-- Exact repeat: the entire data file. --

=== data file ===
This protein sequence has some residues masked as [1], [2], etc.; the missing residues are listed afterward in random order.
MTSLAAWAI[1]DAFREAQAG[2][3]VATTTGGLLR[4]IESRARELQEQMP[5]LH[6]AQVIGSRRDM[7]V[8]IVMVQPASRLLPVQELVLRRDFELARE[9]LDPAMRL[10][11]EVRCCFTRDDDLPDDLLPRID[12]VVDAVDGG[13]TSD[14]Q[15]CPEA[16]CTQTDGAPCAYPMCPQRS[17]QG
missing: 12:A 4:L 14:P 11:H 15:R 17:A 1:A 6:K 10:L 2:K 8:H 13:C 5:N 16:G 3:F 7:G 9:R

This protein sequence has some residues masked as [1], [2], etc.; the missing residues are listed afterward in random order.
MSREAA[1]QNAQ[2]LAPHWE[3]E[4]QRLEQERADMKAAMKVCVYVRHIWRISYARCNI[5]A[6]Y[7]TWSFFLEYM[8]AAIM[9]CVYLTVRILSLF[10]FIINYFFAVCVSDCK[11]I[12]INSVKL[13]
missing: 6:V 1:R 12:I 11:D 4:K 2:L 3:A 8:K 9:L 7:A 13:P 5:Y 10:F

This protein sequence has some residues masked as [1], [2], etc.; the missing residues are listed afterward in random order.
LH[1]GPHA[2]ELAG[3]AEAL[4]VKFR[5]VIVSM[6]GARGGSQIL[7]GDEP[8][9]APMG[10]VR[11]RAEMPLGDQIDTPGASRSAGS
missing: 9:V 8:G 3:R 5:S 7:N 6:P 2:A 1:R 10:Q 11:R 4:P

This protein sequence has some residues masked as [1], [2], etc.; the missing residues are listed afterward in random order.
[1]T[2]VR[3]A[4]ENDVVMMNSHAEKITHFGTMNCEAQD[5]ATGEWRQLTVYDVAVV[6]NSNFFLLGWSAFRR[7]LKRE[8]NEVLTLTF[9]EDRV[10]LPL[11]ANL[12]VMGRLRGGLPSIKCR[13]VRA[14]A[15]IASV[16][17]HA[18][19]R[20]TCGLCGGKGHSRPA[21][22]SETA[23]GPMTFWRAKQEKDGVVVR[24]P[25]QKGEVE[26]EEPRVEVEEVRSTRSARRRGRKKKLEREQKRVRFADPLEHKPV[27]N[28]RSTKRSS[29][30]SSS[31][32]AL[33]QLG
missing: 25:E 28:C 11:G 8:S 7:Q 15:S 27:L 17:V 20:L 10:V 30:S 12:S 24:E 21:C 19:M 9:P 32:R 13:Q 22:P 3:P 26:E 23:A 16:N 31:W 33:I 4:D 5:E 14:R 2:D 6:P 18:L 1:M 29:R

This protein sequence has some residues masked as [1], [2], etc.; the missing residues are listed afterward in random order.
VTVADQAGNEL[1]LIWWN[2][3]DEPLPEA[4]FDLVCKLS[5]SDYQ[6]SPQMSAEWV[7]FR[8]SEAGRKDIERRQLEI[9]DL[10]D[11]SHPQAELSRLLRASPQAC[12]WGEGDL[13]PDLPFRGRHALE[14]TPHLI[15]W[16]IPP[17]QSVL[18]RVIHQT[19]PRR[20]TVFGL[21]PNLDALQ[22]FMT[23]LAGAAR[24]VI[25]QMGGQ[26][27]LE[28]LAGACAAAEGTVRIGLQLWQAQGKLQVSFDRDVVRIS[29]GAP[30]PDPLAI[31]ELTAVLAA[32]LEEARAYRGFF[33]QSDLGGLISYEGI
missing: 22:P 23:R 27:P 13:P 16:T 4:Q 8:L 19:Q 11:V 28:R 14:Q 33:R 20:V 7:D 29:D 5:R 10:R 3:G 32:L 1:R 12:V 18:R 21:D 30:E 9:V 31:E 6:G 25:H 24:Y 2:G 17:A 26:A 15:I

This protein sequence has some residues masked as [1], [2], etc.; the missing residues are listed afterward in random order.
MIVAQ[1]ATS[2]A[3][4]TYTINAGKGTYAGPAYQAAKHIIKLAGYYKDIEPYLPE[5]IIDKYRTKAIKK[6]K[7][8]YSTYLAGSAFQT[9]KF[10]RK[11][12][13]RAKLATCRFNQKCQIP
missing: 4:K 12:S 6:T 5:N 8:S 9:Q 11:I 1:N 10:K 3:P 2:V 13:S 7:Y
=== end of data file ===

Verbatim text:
This protein sequence has some residues masked as [1], [2], etc.; the missing residues are listed afterward in random order.
MTSLAAWAI[1]DAFREAQAG[2][3]VATTTGGLLR[4]IESRARELQEQMP[5]LH[6]AQVIGSRRDM[7]V[8]IVMVQPASRLLPVQELVLRRDFELARE[9]LDPAMRL[10][11]EVRCCFTRDDDLPDDLLPRID[12]VVDAVDGG[13]TSD[14]Q[15]CPEA[16]CTQTDGAPCAYPMCPQRS[17]QG
missing: 12:A 4:L 14:P 11:H 15:R 17:A 1:A 6:K 10:L 2:K 8:H 13:C 5:N 16:G 3:F 7:G 9:R

This protein sequence has some residues masked as [1], [2], etc.; the missing residues are listed afterward in random order.
MSREAA[1]QNAQ[2]LAPHWE[3]E[4]QRLEQERADMKAAMKVCVYVRHIWRISYARCNI[5]A[6]Y[7]TWSFFLEYM[8]AAIM[9]CVYLTVRILSLF[10]FIINYFFAVCVSDCK[11]I[12]INSVKL[13]
missing: 6:V 1:R 12:I 11:D 4:K 2:L 3:A 8:K 9:L 7:A 13:P 5:Y 10:F

This protein sequence has some residues masked as [1], [2], etc.; the missing residues are listed afterward in random order.
LH[1]GPHA[2]ELAG[3]AEAL[4]VKFR[5]VIVSM[6]GARGGSQIL[7]GDEP[8][9]APMG[10]VR[11]RAEMPLGDQIDTPGASRSAGS
missing: 9:V 8:G 3:R 5:S 7:N 6:P 2:A 1:R 10:Q 11:R 4:P

This protein sequence has some residues masked as [1], [2], etc.; the missing residues are listed afterward in random order.
[1]T[2]VR[3]A[4]ENDVVMMNSHAEKITHFGTMNCEAQD[5]ATGEWRQLTVYDVAVV[6]NSNFFLLGWSAFRR[7]LKRE[8]NEVLTLTF[9]EDRV[10]LPL[11]ANL[12]VMGRLRGGLPSIKCR[13]VRA[14]A[15]IASV[16][17]HA[18][19]R[20]TCGLCGGKGHSRPA[21][22]SETA[23]GPMTFWRAKQEKDGVVVR[24]P[25]QKGEVE[26]EEPRVEVEEVRSTRSARRRGRKKKLEREQKRVRFADPLEHKPV[27]N[28]RSTKRSS[29][30]SSS[31][32]AL[33]QLG
missing: 25:E 28:C 11:G 8:S 7:Q 15:S 27:L 17:V 20:L 10:V 30:S 12:S 24:E 21:C 19:M 9:P 32:R 13:Q 22:P 3:P 26:E 23:A 16:N 31:W 33:I 4:D 5:E 14:R 2:D 6:P 18:L 1:M 29:R

This protein sequence has some residues masked as [1], [2], etc.; the missing residues are listed afterward in random order.
VTVADQAGNEL[1]LIWWN[2][3]DEPLPEA[4]FDLVCKLS[5]SDYQ[6]SPQMSAEWV[7]FR[8]SEAGRKDIERRQLEI[9]DL[10]D[11]SHPQAELSRLLRASPQAC[12]WGEGDL[13]PDLPFRGRHALE[14]TPHLI[15]W[16]IPP[17]QSVL[18]RVIHQT[19]PRR[20]TVFGL[21]PNLDALQ[22]FMT[23]LAGAAR[24]VI[25]QMGGQ[26][27]LE[28]LAGACAAAEGTVRIGLQLWQAQGKLQVSFDRDVVRIS[29]GAP[30]PDPLAI[31]ELTAVLAA[32]LEEARAYRGFF[33]QSDLGGLISYEGI
missing: 22:P 23:R 27:P 13:P 16:T 4:Q 8:L 19:Q 11:V 28:R 14:Q 33:R 20:V 7:D 29:D 5:R 10:R 3:G 32:L 1:R 12:V 18:R 21:D 30:E 9:V 31:E 6:G 25:H 24:Y 2:G 17:A 26:A 15:I

This protein sequence has some residues masked as [1], [2], etc.; the missing residues are listed afterward in random order.
MIVAQ[1]ATS[2]A[3][4]TYTINAGKGTYAGPAYQAAKHIIKLAGYYKDIEPYLPE[5]IIDKYRTKAIKK[6]K[7][8]YSTYLAGSAFQT[9]KF[10]RK[11][12][13]RAKLATCRFNQKCQIP
missing: 4:K 12:S 6:T 5:N 8:S 9:Q 11:I 1:N 10:K 3:P 2:V 13:S 7:Y